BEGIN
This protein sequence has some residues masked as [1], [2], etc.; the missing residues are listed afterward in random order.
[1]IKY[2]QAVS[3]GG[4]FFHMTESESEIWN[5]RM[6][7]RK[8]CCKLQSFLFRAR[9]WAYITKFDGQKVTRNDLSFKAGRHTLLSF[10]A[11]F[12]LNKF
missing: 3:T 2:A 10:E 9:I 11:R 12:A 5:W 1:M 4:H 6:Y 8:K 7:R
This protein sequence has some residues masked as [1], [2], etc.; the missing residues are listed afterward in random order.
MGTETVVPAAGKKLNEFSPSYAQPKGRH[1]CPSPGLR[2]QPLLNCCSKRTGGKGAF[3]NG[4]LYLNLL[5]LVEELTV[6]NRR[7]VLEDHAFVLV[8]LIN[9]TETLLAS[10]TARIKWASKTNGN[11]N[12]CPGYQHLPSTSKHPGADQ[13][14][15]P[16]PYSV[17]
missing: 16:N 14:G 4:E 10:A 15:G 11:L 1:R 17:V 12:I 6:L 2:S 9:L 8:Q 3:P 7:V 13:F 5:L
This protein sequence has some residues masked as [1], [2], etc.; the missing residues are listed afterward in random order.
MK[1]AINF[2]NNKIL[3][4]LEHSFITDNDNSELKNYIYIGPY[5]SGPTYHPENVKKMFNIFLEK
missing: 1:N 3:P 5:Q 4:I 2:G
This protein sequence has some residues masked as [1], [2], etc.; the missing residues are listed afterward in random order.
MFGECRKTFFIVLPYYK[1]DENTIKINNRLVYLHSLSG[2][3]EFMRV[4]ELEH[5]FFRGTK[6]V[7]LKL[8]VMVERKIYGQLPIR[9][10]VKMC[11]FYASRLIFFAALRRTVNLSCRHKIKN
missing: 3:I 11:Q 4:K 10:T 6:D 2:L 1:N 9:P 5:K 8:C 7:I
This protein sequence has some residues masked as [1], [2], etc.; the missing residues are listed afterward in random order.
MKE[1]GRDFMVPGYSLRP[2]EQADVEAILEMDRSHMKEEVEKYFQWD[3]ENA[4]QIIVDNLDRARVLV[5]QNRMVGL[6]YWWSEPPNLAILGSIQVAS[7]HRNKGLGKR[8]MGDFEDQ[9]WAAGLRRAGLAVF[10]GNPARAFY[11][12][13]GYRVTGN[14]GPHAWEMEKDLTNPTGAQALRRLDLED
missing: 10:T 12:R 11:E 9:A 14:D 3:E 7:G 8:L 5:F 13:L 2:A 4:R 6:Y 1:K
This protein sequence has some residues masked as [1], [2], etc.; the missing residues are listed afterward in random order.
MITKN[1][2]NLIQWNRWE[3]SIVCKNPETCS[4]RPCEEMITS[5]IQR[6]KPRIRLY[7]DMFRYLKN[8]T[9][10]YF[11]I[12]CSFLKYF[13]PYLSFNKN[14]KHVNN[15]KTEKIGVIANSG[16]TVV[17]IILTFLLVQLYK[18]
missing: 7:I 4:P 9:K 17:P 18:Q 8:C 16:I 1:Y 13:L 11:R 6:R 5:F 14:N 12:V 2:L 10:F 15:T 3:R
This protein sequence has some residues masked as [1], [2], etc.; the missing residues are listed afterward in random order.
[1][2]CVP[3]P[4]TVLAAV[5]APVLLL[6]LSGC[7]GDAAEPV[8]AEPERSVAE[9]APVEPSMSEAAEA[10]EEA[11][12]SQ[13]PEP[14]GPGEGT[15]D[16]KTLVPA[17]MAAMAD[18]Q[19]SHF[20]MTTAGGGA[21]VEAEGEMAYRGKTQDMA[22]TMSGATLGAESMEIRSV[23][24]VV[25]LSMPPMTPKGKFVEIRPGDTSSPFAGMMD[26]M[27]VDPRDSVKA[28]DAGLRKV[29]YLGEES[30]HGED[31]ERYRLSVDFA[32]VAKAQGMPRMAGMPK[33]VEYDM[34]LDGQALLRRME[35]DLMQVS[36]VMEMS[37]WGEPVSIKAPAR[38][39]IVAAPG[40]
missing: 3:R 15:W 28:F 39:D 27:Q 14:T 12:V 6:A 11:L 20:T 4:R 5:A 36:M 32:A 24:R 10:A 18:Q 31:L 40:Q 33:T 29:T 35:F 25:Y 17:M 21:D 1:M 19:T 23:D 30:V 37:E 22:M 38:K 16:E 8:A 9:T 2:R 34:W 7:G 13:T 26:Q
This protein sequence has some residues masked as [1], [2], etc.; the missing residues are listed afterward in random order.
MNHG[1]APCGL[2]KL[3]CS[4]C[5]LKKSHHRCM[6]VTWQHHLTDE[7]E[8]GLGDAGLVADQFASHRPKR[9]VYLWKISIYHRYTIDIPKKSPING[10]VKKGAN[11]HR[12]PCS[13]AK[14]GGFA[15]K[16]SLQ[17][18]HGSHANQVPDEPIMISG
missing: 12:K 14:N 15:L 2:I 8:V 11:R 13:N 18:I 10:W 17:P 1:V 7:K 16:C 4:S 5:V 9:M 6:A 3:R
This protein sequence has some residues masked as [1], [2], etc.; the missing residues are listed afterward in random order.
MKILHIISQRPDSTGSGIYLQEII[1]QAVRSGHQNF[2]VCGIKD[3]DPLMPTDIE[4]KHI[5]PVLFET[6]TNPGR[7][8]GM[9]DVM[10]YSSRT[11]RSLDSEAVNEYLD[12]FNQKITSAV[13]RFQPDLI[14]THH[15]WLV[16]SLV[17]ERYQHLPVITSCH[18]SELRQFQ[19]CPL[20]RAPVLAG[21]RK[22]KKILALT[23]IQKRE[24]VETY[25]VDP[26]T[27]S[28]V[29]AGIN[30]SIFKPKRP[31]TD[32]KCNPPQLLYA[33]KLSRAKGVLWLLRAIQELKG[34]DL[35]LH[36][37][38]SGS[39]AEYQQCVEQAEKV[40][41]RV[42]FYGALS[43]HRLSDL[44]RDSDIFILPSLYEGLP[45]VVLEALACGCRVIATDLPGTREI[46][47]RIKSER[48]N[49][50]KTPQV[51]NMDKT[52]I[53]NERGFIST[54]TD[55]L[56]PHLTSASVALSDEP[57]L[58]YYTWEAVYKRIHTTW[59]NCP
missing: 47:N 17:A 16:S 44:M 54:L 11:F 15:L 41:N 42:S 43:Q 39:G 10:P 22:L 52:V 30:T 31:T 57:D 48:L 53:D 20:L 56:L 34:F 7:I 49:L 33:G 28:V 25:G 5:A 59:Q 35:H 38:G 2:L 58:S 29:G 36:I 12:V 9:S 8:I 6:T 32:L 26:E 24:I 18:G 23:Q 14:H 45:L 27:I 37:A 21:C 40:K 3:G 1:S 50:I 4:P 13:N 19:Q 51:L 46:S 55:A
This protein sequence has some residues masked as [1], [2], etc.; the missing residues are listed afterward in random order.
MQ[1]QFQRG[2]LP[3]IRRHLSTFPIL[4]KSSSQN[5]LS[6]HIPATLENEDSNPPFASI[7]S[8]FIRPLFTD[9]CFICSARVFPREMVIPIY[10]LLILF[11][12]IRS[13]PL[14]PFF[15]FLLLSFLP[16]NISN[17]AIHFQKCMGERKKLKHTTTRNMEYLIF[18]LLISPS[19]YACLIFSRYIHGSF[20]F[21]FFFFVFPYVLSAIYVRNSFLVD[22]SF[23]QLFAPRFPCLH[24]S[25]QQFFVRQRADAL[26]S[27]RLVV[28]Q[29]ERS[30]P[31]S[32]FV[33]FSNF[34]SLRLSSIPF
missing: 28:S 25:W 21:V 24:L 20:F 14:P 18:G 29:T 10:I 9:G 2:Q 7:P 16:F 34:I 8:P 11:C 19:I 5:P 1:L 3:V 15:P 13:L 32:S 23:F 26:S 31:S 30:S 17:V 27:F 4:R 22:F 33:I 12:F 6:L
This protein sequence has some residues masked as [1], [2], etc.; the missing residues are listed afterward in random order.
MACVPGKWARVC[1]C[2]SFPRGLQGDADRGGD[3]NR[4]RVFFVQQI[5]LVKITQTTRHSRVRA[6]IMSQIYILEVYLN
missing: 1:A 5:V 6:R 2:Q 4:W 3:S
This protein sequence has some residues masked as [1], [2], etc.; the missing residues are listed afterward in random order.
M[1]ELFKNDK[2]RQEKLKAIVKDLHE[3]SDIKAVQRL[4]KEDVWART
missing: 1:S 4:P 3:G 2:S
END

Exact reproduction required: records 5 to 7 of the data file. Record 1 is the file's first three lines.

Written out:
This protein sequence has some residues masked as [1], [2], etc.; the missing residues are listed afterward in random order.
MKE[1]GRDFMVPGYSLRP[2]EQADVEAILEMDRSHMKEEVEKYFQWD[3]ENA[4]QIIVDNLDRARVLV[5]QNRMVGL[6]YWWSEPPNLAILGSIQVAS[7]HRNKGLGKR[8]MGDFEDQ[9]WAAGLRRAGLAVF[10]GNPARAFY[11][12][13]GYRVTGN[14]GPHAWEMEKDLTNPTGAQALRRLDLED
missing: 10:T 12:R 11:E 9:A 14:D 3:E 7:G 8:L 5:F 13:L 2:A 4:R 6:Y 1:K
This protein sequence has some residues masked as [1], [2], etc.; the missing residues are listed afterward in random order.
MITKN[1][2]NLIQWNRWE[3]SIVCKNPETCS[4]RPCEEMITS[5]IQR[6]KPRIRLY[7]DMFRYLKN[8]T[9][10]YF[11]I[12]CSFLKYF[13]PYLSFNKN[14]KHVNN[15]KTEKIGVIANSG[16]TVV[17]IILTFLLVQLYK[18]
missing: 7:I 4:P 9:K 17:P 18:Q 8:C 16:I 1:Y 13:L 11:R 6:R 5:F 14:N 12:V 2:L 10:F 15:T 3:R
This protein sequence has some residues masked as [1], [2], etc.; the missing residues are listed afterward in random order.
[1][2]CVP[3]P[4]TVLAAV[5]APVLLL[6]LSGC[7]GDAAEPV[8]AEPERSVAE[9]APVEPSMSEAAEA[10]EEA[11][12]SQ[13]PEP[14]GPGEGT[15]D[16]KTLVPA[17]MAAMAD[18]Q[19]SHF[20]MTTAGGGA[21]VEAEGEMAYRGKTQDMA[22]TMSGATLGAESMEIRSV[23][24]VV[25]LSMPPMTPKGKFVEIRPGDTSSPFAGMMD[26]M[27]VDPRDSVKA[28]DAGLRKV[29]YLGEES[30]HGED[31]ERYRLSVDFA[32]VAKAQGMPRMAGMPK[33]VEYDM[34]LDGQALLRRME[35]DLMQVS[36]VMEMS[37]WGEPVSIKAPAR[38][39]IVAAPG[40]
missing: 3:R 15:W 28:F 39:D 27:Q 14:T 12:V 6:A 11:L 20:T 4:R 5:A 36:M 32:A 24:R 10:A 18:Q 31:L 40:Q 33:T 29:T 35:F 25:Y 17:M 21:D 1:M 19:T 23:D 30:V 37:E 22:M 38:K 16:E 8:A 9:T 2:R 34:W 7:G 13:T 26:Q